Day 11

Escape Through the Red Sea



Exodus 13:17-22, Exodus 14:1-31, Exodus 15:1-21, Psalm 106:1-12, Romans 6:1-4

Somehow, I remember the story of the parting of the Red Sea differently. When I recall this passage in Scripture, I picture Moses as a strong, bearded Charlton Heston, standing in front of the people of Israel and  facing down Yul Brynner’s cool and determined Pharaoh, who is attempting to put down Israel once and for all.

Heston, full of confidence, tells Israel that God will do battle for them before stretching out his staff to part the impassable sea. As the water moves the people cry out in wonder and amazement at the miracle of Moses’ leadership. The Israelites cross the dry ground and then, standing on opposite shores, Moses and Pharaoh face off once more, as the sea returns to its place and drowns the entire Egyptian army. In the film, the hero of the story is Moses, and God is merely Moses’ tool used to carry out Israel’s salvation.

Yet, as I read Scripture’s account of the parting of the Red Sea, the hero of the story doesn’t seem to be Moses at all. The leader isn’t Moses. The means of salvation isn’t Moses. All Moses does is tell the people of Israel to watch God at work (Exodus 14:13). As today’s passage tells us, the hero of the story—the one who fights—isn’t a man. The Lord is the one who does battle for the salvation of His people, from first to last.

God directed the people. God brought them through sea and onto the shore. God hardened Pharaoh’s’ heart. God stood between Israel and Egypt. God brought the east wind to divide the sea. God confused the Egyptian forces. And God brought the waters down upon Pharaohs’ head. Unlike Hollywood’s depiction of the story in The Ten Commandments, the Bible shows us that God alone saves His people. He does the fighting for us; we need only to wait for Him (v. 14).

We need this constant reminder when it comes to our salvation as well. Much like the storytelling twists of Hollywood, we can be tempted to believe that our salvation is the result of our own works or effort. We try to fashion God into some sort of talisman that finally gets the job done if we just believe hard enough—but the rest depends on our own efforts and goodness.

The good news is that God has done all the work for our salvation. Like the story of God’s power and work to rescue Israel, we need to remember the reality that Christ has come for our salvation. He lived perfectly to win righteousness for all who trust in Him. His death was a sacrifice for our sins. His resurrection was the death-blow to our greatest enemies: Satan, sin, and death. Our hero is Jesus, not our best versions of ourselves.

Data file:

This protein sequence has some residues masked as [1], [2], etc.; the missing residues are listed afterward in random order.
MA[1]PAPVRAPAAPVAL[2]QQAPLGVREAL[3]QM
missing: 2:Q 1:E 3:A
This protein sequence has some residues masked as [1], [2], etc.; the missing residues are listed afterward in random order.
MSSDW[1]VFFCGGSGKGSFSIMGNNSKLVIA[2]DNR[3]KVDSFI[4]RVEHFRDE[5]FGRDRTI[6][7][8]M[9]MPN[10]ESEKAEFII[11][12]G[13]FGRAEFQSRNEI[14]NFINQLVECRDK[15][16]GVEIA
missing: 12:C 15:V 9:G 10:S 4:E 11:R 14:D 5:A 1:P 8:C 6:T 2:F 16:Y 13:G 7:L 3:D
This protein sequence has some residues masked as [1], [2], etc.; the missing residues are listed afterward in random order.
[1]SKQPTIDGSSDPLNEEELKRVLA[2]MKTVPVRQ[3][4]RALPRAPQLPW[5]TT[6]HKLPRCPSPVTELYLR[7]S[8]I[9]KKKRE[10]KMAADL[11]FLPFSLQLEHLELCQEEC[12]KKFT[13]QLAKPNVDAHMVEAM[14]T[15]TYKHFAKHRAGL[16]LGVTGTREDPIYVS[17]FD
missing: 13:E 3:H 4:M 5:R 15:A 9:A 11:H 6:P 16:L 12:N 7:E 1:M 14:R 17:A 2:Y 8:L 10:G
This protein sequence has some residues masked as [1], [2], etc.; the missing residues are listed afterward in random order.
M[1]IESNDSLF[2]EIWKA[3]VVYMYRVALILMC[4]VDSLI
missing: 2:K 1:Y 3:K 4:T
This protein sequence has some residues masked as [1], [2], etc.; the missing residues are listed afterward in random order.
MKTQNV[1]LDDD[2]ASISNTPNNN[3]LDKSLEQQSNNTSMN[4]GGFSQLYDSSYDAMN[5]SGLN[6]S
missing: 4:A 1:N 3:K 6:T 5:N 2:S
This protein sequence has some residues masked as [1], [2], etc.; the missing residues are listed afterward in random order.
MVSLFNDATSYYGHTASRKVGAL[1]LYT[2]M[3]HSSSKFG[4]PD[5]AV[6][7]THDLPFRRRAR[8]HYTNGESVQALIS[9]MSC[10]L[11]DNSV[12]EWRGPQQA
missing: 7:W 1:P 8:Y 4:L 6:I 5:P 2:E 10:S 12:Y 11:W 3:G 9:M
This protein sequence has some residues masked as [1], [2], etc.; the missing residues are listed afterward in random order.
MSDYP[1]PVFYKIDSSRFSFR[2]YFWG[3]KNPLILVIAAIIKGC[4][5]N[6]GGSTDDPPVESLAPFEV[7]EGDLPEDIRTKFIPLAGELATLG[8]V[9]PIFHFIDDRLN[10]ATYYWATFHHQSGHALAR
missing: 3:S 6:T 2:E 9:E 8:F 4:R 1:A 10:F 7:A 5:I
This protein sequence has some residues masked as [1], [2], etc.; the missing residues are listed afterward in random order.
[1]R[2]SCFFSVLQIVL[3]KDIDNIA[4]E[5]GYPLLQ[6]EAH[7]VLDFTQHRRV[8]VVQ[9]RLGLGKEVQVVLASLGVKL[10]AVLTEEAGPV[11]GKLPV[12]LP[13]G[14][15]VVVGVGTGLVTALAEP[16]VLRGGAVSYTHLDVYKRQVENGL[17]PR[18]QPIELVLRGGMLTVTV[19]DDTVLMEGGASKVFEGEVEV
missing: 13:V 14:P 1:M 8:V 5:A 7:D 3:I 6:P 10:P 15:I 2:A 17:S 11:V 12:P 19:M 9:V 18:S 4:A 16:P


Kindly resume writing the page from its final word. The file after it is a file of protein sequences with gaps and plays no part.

Written by Jeremy Writebol

Post Comments (6)

6 thoughts on "Escape Through the Red Sea"

  1. RN says:

    The Romans passage helps me remember that baptism is a symbol of death. The old man drowns, and the man renewed in Christ Jesus arises. The Israelites are renewed from the land of Egypt by the grace of God, and the Egyptians, having rejected God’s people and God, drown.

  2. Mark says:

    Someone yesterday in their response mentioned the animation of a scene. I think of how the crossing of the Red Sea was interpreted in the animated film The Prince of Egypt. And what struck me was that even though God did the hard work of parting the Red Sea, the path through to the other side was still rough and rocky and difficult to walk over. It always reminds me that even when God provides a path of deliverance our way out is not always a bed of roses but there is sometimes Difficult work still to be done on our part.

  3. Matt Baker says:

    There are so many times when I feel too weak to continue on my own. The world beats us down constantly, but we can take solace in knowing that God will always fight for us. When we are weary, the Lord picks us up. When we are strong, it is because we are being used as tools of the Lord’s strength. I feel so very blessed to have God in my life now and forever!

  4. Luke says:

    I really loved the emphasis that Moses isn’t the hero. It’s so easy to read scriptures like this and think “Wow, wasn’t Moses such a mighty man of God?” Or “Wow, didn’t Moses do some incredible things!” When actually, what I should be thinking is “Wow, what an incredible God!”

  5. Bill Wilson says:

    “Yet He saved them for His name’s sake.”

    This entire story of Israel’s rescue, from the time Moses is first called by Yahweh in the burning bush until the last wave of the Red Sea settled back into place on top of the Egyptian army, is about God’s glory. All of this is done so that *His name* would be made known on the earth and that he would be magnified. His glory was the purpose for Israel’s salvation. It is also the purpose of my salvation. Anytime a sinner is rescued by the LORD from their sin and imputed with Jesus’ righteousness, it is done so that God’s name may be glorified. So that He may be lifted up among the nations. God saves for His name’s sake. Let us remember this when we think of our salvation and praise and glorify His name.

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